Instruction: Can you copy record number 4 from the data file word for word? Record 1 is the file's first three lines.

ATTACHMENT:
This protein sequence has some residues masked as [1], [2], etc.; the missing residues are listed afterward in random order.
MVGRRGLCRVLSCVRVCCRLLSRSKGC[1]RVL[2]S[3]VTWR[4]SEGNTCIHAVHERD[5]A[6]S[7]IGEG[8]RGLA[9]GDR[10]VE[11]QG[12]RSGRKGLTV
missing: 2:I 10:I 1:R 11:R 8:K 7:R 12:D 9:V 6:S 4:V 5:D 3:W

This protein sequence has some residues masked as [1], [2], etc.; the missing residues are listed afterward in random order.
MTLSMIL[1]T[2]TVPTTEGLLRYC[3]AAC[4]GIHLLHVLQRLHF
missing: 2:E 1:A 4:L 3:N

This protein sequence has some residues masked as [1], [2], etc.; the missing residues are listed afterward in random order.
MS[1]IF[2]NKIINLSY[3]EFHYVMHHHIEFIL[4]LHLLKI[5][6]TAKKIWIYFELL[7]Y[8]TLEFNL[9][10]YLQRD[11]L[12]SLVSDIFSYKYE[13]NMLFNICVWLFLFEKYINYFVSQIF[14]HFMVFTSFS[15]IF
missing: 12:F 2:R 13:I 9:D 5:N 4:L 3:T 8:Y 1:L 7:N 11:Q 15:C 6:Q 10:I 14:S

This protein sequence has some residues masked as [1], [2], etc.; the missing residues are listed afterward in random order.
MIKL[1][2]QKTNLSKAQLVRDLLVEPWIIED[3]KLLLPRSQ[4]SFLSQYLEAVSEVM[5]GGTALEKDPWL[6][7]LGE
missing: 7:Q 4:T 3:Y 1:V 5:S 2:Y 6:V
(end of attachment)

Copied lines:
This protein sequence has some residues masked as [1], [2], etc.; the missing residues are listed afterward in random order.
MIKL[1][2]QKTNLSKAQLVRDLLVEPWIIED[3]KLLLPRSQ[4]SFLSQYLEAVSEVM[5]GGTALEKDPWL[6][7]LGE
missing: 7:Q 4:T 3:Y 1:V 5:S 2:Y 6:V